But Mira passed away unexpectedly in early 2019. Suddenly, I was on the hook for two mortgages, which cost a total of $1,700 a month. Mira and I had never made a formal arrangement because I trusted that she would pay me back, and she didn’t have any living family members I could contact about recovering the money. It was all just too expensive. I was making only $1,600 from my pension, and I hadn’t found another job yet. So I decided to sell my Etobicoke condo in late 2019 to pay off the mortgage on Mira’s property and cover outstanding payments on my car, a Chrysler 300. I also sent some money to my brother and sister, about $10,000 each, to give them a bit of a cushion.
I was left with about $7,000 in savings. But I wasn’t really worried—I like to work, and I figured I’d find another job. In early 2020, I moved in with my sister and her son, Michael, at their house at St. Clair and Victoria Park, while I figured out my next move. I slept on the couch.
Then Covid hit, and my chances of finding a new job evaporated overnight. I was devastated. I tried to claim unemployment insurance, but when I contacted the HR department at my old company, they told me I wasn’t eligible for EI because I was already collecting a pension.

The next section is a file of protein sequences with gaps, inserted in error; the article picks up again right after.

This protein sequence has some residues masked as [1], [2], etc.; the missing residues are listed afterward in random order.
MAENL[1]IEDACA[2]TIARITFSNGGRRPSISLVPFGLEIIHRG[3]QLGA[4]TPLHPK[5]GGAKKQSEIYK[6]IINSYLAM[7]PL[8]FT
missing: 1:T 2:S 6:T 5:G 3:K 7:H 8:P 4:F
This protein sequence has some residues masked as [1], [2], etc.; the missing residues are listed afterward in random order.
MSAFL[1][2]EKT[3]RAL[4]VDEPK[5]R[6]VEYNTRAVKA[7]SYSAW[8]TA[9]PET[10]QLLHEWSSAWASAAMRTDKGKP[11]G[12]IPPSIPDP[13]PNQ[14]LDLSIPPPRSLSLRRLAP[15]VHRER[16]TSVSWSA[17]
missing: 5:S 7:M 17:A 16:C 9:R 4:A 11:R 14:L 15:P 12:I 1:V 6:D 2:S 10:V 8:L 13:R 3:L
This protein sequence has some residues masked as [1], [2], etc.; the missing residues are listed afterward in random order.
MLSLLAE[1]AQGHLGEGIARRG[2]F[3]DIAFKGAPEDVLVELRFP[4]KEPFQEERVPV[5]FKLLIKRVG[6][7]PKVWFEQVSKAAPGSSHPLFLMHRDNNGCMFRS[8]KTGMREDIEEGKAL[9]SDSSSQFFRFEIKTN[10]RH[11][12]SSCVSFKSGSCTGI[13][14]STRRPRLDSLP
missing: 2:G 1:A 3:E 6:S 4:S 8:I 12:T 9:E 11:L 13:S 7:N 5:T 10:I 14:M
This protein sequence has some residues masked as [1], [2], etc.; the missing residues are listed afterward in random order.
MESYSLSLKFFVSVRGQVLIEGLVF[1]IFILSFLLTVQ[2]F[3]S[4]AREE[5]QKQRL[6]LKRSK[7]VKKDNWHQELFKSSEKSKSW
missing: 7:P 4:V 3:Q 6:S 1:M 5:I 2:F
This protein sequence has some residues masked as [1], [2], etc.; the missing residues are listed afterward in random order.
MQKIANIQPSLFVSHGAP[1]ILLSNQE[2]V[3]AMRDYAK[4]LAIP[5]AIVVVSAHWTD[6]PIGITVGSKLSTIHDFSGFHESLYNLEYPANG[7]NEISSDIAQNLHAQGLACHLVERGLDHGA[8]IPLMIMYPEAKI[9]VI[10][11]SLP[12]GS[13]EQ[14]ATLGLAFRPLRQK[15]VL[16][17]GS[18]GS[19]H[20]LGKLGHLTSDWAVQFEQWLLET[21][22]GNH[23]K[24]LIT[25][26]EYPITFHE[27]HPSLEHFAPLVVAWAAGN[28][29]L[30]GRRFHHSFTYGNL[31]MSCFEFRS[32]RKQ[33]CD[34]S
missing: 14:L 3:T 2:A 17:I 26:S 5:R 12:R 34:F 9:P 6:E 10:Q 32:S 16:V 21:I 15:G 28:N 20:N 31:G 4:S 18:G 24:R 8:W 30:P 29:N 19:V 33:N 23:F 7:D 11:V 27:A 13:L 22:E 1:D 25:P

A month later, I was dealt another blow: Michael said I could no longer stay with them because I was taking up too much space. Joanne cried and apologized, telling me it wasn’t my fault, but Michael’s name was on the lease, so technically he could make the call. But I had nowhere else to go. My brother was living in Thailand, and the rest of my close friends and family had passed away. That night, with all of my belongings packed into the back of the Chrysler, I parked on the street outside of their house and slept in the front seat.
For the next seven weeks, I lived like a vagabond. Early in the mornings, I went to Walmart at Victoria Park and Eglinton to wash up in the bathroom. I had everything I needed: feminine wipes, soap, toothpaste, clothes. I got by okay, but it didn’t compare to having a hot shower every day. Then I would get a coffee and a muffin from Tim Hortons. For lunch, I usually bought food from Walmart: canned tuna and crackers, meat and cheese on a bun. I kept juice in a small cooler in my car.